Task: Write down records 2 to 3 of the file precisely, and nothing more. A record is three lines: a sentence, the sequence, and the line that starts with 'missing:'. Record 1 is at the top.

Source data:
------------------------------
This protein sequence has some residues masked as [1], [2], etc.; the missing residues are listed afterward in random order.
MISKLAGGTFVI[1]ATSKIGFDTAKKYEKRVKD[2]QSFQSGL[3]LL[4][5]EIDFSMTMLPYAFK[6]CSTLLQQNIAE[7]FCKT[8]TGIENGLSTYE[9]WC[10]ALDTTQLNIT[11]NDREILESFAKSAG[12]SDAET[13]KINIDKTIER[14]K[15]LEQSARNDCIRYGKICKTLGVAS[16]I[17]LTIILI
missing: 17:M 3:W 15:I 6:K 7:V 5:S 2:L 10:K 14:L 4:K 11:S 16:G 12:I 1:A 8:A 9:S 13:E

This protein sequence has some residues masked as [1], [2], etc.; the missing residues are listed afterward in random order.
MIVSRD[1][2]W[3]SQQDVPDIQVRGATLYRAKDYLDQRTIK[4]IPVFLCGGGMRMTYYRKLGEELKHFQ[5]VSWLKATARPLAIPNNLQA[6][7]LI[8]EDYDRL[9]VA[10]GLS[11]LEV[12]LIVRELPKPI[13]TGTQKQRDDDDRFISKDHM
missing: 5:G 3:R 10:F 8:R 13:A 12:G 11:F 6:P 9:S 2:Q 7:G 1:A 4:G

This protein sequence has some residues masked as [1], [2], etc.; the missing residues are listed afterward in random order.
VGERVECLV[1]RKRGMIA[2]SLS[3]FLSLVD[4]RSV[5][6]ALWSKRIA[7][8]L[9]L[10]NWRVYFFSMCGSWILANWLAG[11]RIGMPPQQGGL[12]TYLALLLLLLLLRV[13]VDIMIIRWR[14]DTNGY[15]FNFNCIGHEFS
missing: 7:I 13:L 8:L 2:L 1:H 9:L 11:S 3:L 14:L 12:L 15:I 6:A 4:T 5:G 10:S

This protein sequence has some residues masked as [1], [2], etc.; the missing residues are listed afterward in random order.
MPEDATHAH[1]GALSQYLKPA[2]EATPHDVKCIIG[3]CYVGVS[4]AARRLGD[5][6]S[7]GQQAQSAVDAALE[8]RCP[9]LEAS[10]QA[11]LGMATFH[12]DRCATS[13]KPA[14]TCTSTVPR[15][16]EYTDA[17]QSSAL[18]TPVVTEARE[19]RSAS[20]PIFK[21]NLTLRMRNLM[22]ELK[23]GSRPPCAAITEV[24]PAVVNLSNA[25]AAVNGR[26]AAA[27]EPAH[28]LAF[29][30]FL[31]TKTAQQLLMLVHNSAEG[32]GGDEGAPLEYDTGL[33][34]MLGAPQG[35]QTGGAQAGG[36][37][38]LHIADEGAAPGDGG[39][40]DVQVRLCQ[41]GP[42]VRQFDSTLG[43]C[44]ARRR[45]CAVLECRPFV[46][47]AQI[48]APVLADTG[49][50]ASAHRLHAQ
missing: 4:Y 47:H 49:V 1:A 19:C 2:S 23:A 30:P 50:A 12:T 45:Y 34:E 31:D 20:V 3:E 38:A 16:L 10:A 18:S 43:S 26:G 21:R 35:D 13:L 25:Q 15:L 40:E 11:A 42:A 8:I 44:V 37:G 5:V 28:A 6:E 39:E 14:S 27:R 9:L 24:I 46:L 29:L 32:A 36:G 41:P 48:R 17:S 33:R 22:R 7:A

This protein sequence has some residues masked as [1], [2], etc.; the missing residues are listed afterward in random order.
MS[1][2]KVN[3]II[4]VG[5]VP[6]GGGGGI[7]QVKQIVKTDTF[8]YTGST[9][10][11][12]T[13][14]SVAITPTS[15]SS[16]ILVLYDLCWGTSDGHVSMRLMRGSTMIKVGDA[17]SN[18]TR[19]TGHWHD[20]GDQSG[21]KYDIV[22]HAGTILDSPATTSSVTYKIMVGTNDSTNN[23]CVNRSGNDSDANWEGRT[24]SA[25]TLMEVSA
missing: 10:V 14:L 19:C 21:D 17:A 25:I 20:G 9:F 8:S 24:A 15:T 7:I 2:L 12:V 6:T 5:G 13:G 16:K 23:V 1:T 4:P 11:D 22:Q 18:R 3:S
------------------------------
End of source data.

This protein sequence has some residues masked as [1], [2], etc.; the missing residues are listed afterward in random order.
MIVSRD[1][2]W[3]SQQDVPDIQVRGATLYRAKDYLDQRTIK[4]IPVFLCGGGMRMTYYRKLGEELKHFQ[5]VSWLKATARPLAIPNNLQA[6][7]LI[8]EDYDRL[9]VA[10]GLS[11]LEV[12]LIVRELPKPI[13]TGTQKQRDDDDRFISKDHM
missing: 5:G 3:R 10:F 8:R 13:A 12:G 11:F 6:P 9:S 2:Q 7:G 1:A 4:G

This protein sequence has some residues masked as [1], [2], etc.; the missing residues are listed afterward in random order.
VGERVECLV[1]RKRGMIA[2]SLS[3]FLSLVD[4]RSV[5][6]ALWSKRIA[7][8]L[9]L[10]NWRVYFFSMCGSWILANWLAG[11]RIGMPPQQGGL[12]TYLALLLLLLLLRV[13]VDIMIIRWR[14]DTNGY[15]FNFNCIGHEFS
missing: 7:I 13:L 8:L 2:L 1:H 9:L 11:S 3:L 14:L 12:L 15:I 6:A 4:T 5:G 10:S